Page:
For nine years, federal scientists in Canada couldn’t talk to the press. Well, they could, but only after going through a dizzying amount of federal bureaucracy, a situation that turned into functional censorship.
Why? You can thank former Prime Minister Stephen Harper, who instituted the policy shortly after his ascendancy in 2006. A huge proponent of exploiting the country’s natural resources like oil and gas, Harper apparently feared that some of his own scientists would give reporters negative assessments of the environmental impacts of the country’s energy work, according to Nature.
So even the smallest media requests had to be funneled through government communications offices, and were often denied. But all of that changed in November, after Justin Trudeau was elected prime minister, partly on a platform to open the government up to citizens more. (The U.S. has also come under criticism that it doesn’t always make its scientists available to the media, and problems are said to linger even after President Barack Obama vowed in 2009 to make government more transparent.)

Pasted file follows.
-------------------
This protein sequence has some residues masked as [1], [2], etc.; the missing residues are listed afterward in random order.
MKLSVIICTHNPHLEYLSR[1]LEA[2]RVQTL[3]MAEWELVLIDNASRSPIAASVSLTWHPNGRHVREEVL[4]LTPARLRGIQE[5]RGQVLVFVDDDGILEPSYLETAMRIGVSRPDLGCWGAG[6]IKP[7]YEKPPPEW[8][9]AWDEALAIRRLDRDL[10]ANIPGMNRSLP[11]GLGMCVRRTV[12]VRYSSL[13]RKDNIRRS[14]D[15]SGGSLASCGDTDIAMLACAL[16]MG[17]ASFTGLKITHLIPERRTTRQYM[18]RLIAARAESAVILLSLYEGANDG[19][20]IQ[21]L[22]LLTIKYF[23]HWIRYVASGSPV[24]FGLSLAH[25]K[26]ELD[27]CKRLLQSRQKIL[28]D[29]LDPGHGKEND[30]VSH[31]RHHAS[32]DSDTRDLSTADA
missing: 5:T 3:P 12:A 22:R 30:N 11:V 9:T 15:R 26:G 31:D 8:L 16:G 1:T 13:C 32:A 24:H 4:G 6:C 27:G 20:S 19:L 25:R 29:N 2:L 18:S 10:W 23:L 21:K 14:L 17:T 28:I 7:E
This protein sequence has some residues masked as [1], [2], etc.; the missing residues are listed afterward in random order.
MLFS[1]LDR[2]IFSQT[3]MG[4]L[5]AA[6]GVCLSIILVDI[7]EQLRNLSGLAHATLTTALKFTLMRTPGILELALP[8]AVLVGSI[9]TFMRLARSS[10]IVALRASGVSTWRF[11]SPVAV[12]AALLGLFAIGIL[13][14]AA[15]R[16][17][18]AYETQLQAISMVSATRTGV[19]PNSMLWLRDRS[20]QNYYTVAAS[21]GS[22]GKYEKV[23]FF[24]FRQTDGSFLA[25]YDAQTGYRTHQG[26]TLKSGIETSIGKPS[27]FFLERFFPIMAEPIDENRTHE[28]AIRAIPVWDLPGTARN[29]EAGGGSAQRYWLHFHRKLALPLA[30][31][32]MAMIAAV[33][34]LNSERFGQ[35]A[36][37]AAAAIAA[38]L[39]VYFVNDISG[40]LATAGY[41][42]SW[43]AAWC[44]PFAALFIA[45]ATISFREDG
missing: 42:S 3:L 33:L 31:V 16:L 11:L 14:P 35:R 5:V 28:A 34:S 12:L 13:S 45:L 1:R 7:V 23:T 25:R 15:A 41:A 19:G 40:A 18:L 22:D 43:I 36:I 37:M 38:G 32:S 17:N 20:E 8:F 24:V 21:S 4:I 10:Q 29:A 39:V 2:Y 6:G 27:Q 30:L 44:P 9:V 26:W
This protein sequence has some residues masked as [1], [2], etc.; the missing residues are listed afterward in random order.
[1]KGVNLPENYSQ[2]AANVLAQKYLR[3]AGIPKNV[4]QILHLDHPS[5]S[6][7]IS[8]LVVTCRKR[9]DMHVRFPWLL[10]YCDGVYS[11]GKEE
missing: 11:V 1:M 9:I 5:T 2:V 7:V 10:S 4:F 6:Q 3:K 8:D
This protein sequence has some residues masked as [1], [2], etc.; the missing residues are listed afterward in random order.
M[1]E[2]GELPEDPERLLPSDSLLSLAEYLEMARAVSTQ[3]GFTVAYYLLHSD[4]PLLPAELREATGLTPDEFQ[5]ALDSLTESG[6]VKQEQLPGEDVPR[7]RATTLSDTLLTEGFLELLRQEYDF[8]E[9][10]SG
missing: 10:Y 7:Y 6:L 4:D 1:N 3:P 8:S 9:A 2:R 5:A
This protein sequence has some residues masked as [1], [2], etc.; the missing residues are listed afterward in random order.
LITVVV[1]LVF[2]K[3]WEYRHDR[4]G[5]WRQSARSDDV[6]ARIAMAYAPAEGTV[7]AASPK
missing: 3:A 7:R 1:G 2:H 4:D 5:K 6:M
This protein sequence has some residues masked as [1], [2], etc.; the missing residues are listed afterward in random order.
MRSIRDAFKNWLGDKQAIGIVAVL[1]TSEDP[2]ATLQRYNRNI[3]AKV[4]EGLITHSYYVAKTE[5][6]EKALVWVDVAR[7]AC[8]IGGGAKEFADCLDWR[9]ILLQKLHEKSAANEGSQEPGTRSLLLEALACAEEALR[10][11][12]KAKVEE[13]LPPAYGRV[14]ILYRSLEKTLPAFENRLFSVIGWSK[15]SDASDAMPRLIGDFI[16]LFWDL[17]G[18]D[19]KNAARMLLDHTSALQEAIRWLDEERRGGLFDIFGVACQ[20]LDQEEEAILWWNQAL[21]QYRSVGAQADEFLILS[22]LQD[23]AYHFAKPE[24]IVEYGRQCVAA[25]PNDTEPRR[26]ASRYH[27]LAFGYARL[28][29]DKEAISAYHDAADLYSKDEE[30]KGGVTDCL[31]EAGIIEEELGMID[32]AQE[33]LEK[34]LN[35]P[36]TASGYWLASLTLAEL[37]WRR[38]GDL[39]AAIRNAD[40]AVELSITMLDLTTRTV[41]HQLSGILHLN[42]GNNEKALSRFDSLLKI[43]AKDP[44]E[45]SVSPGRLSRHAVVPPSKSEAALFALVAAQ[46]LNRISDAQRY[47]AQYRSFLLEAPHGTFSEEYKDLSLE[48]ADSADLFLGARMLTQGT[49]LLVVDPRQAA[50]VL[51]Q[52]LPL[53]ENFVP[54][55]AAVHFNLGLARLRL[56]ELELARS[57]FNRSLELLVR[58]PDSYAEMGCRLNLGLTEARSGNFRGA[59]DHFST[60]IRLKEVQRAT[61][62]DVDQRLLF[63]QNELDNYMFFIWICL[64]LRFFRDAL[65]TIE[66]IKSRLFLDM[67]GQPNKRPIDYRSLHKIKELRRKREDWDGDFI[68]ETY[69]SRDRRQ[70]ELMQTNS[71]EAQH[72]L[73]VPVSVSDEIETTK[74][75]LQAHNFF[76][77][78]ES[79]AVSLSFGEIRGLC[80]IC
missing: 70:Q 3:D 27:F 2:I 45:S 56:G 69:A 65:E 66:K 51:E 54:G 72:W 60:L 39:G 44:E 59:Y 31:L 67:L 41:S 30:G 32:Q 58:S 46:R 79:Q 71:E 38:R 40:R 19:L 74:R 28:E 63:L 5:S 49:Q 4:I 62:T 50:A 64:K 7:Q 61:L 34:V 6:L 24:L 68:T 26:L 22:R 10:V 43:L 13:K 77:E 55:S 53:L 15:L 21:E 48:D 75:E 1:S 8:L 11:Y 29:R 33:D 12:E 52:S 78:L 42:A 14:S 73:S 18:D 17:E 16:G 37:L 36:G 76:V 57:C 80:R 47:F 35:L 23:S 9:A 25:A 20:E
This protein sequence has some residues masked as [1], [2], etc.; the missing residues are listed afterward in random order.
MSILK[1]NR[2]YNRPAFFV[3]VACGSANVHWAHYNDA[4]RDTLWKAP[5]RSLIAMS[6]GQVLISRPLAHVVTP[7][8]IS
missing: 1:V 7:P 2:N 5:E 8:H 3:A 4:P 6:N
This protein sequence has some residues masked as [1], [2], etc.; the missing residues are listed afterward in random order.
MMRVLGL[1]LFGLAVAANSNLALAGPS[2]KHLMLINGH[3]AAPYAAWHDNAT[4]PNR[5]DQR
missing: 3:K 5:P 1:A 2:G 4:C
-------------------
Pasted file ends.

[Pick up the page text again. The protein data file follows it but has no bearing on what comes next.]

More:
The Canadian government was relaxing its rules on speaking to the press, Navdeep Bains, the Minister for Innovation, Science, and Economic Development, said then. Nature now reports that media requests are now handled similarly to the way they were before Stephen Harper. Scientists merely need to inform their supervisors if they speak with a reporter.
Which means, of course, that the scientists are also free to talk about things other than science, like, say, the old policy of generally not allowing scientists to speak with reporters.
One researcher Nature spoke with, for example, compared scientists under the Harper regime with Soviet scientists in the 1970s, who would attend academic meetings with KGB escorts.
Others said the cone of silence from the Harper administration was still not totally gone. Many officials remain from the previous government, accustomed to the Harper way of doing things.
But even while the new media rules are taking shape, scientists said the change was stark—and welcome.
“It was like a weight was being lifted,” one scientist told Nature.